Week of December 11, 2000
Teacher ink pact with school district
By RAMON GONZALEZ
WCR Staff Writer
Edmonton Catholic teachers will get a salary hike as well as improved health benefits following successful contract negotiations with the school board.
Under a two-year collective agreement approved by the teachers Nov. 28 and ratified by the board Nov. 30, the district's 2,000 teachers will get a 3.2 per cent salary increase retroactive to Sept. 1 with a further increase of 0.2 per cent effective Feb. 1.
The increase puts Catholic teachers' salaries ahead of public teachers' salaries by a slight margin of 0.1 per cent.
The agreement also provides for a 13-per-cent increase in the district's contributions to teachers' benefit plans. The contributions will increase from the current 72 per cent to 85 per cent by the end of the year.
The agreement will be open in the second year to negotiations for salaries and a limited number of other issues. This means the parties will continue talking throughout the year.
The contract negotiations were the smoothest in a long time, noted Gerry McHugh, spokesperson for the Alberta Teachers' Association local.
"I was happy with these negotiations because both parties got along very well," he said. "We settled at a local level. We didn't have anybody outside come and help us. I've been doing this for 25 years and this one was very nicely handled.
"We achieved some major gains without any animosity."
Board spokesperson Patrick Connolly was also pleased with the outcome of the talks.
"The process that we followed allowed us to really deal with issues and come up with answers that work to the betterment of both the administration and the teachers," Connolly said.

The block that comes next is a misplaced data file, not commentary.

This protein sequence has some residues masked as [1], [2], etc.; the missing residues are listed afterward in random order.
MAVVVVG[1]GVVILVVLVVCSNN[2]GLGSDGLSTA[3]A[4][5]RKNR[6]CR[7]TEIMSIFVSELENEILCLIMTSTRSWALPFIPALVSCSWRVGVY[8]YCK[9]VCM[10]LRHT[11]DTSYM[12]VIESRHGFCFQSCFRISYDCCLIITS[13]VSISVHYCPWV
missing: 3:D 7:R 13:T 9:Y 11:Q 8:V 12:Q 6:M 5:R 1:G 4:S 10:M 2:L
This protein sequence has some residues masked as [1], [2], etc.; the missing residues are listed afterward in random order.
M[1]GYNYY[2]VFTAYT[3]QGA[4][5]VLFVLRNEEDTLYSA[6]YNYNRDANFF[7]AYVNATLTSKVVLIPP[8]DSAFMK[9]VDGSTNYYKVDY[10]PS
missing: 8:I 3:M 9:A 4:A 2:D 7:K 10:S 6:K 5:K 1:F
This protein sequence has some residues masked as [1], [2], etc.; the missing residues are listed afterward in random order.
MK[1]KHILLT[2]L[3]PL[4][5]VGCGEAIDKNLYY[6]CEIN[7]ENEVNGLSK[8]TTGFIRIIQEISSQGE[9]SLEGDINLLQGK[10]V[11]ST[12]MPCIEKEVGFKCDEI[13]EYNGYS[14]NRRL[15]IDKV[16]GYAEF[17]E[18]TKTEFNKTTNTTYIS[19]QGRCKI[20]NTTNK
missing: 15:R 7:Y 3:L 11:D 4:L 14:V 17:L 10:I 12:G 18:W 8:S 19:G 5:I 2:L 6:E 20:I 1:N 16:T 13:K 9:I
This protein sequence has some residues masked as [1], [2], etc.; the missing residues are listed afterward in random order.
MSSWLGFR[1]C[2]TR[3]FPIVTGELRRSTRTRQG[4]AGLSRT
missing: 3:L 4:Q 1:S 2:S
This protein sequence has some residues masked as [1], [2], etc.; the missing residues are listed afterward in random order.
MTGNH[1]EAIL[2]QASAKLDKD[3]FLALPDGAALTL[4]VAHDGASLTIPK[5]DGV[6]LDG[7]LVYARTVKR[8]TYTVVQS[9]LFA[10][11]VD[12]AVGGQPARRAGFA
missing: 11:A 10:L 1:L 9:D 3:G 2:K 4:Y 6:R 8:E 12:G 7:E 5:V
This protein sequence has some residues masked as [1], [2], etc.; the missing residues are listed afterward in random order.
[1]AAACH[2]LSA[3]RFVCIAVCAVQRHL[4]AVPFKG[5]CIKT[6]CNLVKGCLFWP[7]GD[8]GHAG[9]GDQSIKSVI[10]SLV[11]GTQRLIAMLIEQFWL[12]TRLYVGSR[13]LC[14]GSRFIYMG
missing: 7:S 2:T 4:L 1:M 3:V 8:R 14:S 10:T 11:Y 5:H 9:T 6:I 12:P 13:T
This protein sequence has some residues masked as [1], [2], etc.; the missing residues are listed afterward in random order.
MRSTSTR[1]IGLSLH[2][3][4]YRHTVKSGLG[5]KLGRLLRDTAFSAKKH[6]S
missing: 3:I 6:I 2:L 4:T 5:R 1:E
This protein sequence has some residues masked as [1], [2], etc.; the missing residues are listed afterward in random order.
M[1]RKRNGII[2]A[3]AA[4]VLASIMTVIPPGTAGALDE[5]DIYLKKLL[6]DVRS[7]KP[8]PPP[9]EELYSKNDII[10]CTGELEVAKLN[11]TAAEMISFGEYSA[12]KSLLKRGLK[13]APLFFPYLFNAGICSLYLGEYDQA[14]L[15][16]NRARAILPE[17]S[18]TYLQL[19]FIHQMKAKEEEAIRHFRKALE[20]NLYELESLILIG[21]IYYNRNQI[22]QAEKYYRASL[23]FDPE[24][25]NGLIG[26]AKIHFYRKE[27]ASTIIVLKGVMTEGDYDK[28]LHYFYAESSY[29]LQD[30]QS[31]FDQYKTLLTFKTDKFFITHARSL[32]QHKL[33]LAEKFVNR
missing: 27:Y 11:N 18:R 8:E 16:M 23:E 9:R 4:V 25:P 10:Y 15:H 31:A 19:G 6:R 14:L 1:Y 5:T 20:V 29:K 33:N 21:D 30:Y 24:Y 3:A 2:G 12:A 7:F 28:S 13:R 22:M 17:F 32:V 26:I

Connolly said the board and union will continue to discuss issues such as teachers' professional development, lunch-hour supervision in schools and substitute teachers' pay.
These issues are detailed in a series of "letters of understanding" approved by the parties during negotiations and will be brought to the negotiating table in the spring.
McHugh said the union would like to see a "different method" of remuneration for substitute teachers. Substitutes are now paid a daily rate of $139.
"We have agreed to look at substitute teachers to ensure that we are paying them in such a way that we are able to ensure that it's fair, to ensure that we are able to recruit substitutes and retain them," said Connolly, the board spokesperson.
The lunch-hour supervision issue is a sticky one because some schools have decided to spend the money for supervision on computers and other educational resources.
As a result, "right now some teachers don't even get a lunch hour because they have to supervise the kids outside and in the school, " McHugh said. This is especially true "in small schools where you don't have as many teachers."
One possible solution is to return to the practice of hiring lunch-hour supervisors from the community or parent groups, Connolly and McHugh agreed.